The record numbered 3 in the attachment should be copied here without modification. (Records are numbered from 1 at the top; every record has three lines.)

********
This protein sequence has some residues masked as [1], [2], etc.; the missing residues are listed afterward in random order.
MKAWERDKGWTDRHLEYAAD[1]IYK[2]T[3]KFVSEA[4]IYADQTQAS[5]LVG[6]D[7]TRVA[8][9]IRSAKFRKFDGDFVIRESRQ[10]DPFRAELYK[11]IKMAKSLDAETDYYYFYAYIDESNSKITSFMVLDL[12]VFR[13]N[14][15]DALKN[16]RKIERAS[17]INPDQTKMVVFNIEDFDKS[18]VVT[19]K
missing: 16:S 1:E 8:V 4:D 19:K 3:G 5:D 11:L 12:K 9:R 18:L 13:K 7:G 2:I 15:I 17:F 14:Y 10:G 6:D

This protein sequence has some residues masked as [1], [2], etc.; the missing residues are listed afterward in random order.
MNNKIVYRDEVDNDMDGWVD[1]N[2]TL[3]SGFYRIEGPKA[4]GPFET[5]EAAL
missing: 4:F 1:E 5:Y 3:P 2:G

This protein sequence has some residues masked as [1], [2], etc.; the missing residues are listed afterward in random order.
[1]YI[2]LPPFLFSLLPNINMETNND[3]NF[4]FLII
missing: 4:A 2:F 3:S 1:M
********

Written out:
This protein sequence has some residues masked as [1], [2], etc.; the missing residues are listed afterward in random order.
[1]YI[2]LPPFLFSLLPNINMETNND[3]NF[4]FLII
missing: 4:A 2:F 3:S 1:M